U.S. military guards discovered a 600-foot tunnel — dug with makeshift tools — leading out of the main prison facility for detainees in Iraq before anyone had the opportunity to escape, officials said Friday.

The tunnel at Camp Bucca (search) was 12 to 15 feet deep and as wide as 3 feet and had reached beyond the compound fence, said Army Maj. Flora Lee, a spokeswoman at the Army's Combined Press Information Center in Iraq said by telephone. She did not know when guards discovered the tunnel.

Camp Bucca holds 6,049 detainees, nearly two-thirds of all those in Iraq, Lee said. Situated near the southern city of Umm Qasr (search), it is one of three detainee facilities in Iraq.

A bucket cut from a water container and a shovel made of tent material were used to dig the tunnel, Lee said. The opening was under a floorboard of the compound and was concealed with dirt.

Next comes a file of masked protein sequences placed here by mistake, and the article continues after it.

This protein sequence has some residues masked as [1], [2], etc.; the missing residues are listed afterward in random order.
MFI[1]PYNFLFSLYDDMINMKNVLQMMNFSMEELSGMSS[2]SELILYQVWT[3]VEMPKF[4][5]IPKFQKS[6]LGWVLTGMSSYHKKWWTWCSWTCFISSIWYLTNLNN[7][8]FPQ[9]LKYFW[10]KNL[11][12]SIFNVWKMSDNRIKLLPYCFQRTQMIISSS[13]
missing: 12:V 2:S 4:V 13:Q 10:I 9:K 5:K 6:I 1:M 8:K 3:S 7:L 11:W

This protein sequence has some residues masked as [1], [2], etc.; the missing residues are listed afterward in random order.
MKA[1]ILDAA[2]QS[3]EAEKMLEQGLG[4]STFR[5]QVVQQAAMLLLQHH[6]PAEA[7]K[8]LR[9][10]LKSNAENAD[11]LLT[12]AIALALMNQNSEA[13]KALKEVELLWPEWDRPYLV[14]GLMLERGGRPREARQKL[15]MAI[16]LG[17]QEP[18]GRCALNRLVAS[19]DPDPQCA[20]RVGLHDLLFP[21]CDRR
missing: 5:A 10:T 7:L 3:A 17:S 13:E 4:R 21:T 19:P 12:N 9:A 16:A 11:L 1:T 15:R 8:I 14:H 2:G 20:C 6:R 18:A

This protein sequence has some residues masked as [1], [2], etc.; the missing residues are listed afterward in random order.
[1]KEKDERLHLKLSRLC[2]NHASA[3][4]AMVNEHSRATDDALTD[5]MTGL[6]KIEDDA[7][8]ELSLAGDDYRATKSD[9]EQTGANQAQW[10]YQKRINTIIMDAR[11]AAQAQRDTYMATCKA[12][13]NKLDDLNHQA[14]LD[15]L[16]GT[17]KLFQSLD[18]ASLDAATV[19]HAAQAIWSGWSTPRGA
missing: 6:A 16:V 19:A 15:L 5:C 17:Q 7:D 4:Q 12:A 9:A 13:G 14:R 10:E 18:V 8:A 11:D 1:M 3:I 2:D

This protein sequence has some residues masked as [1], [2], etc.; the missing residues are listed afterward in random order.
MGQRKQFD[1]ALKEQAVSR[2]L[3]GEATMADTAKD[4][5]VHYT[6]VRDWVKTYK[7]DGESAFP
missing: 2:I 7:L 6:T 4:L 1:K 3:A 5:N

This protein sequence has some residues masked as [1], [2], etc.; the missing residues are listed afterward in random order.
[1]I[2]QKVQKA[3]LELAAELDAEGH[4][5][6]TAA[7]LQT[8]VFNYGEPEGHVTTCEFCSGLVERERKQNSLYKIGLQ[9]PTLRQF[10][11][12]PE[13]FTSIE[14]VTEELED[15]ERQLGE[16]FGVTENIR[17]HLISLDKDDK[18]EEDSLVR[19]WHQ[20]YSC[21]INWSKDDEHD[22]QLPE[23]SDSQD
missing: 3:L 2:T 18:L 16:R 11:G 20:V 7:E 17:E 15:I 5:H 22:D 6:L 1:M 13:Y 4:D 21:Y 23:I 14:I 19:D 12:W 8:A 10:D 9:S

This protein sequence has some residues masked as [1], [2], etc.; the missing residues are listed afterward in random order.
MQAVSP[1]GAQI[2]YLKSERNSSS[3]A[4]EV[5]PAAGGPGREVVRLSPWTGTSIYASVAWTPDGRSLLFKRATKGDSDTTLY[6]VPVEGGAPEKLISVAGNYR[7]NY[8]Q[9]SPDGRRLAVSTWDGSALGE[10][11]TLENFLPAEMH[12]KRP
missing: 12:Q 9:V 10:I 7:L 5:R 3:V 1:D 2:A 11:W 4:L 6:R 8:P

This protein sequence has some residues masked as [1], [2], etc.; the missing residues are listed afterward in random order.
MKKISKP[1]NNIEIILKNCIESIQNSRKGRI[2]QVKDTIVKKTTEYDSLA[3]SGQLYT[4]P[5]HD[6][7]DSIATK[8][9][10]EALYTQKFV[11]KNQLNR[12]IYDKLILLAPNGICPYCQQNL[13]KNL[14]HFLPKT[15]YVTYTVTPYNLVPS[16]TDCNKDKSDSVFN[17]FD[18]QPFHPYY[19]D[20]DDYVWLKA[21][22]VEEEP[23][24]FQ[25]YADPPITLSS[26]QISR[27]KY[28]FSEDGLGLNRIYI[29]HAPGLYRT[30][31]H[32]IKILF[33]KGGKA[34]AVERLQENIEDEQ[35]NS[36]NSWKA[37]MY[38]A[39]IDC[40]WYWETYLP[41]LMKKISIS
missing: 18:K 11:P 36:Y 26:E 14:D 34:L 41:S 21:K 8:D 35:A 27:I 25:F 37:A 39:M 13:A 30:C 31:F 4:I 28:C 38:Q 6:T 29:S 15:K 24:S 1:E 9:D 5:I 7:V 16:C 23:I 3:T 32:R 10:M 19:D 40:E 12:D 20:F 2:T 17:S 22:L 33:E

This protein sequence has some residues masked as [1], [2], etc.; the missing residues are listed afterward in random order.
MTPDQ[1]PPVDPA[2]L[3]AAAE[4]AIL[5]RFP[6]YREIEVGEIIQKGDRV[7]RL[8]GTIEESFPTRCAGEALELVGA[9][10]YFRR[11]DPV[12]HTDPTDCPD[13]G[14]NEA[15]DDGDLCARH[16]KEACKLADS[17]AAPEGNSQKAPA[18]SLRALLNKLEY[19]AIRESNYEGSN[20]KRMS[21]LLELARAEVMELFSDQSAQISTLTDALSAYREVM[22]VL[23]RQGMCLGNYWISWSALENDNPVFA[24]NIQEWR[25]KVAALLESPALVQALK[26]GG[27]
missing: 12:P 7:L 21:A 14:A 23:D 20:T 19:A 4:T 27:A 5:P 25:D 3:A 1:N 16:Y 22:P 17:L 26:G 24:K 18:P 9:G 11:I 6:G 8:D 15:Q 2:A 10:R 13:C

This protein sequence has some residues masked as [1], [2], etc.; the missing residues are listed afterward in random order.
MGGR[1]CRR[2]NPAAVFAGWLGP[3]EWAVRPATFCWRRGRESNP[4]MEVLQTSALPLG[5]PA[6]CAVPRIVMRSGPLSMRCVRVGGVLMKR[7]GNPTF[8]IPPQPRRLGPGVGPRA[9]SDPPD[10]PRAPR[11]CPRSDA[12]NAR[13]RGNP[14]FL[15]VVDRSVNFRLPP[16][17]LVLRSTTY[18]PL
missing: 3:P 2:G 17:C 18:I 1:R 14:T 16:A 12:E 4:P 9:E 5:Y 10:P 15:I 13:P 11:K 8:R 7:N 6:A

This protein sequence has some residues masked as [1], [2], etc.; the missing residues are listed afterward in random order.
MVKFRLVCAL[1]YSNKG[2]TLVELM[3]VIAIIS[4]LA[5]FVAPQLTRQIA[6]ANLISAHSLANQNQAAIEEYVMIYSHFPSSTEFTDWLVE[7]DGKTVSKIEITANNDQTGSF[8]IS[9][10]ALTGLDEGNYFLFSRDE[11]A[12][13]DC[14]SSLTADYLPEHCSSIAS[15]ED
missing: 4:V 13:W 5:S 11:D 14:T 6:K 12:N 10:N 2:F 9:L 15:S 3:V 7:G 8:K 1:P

Authorities in charge of the compound realized a tunnel was under way after they found dirt in latrines and other places, Lee said. It may have been the most extensive effort aimed at a mass escape, she said.

"I'm not aware of any other instances where this has happened," Lee said. "There have been a few other attempts at digging a tunnel but nothing of this size."

U.S. guards fired on prisoners during a riot at Camp Bucca on Jan. 31, killing four detainees and injuring six others.

The guard detachment at Camp Bucca includes military police of the 105th Military Police Battalion (search) and Air Force security forces personnel with the 586th Expeditionary Security Forces Squadron, she said.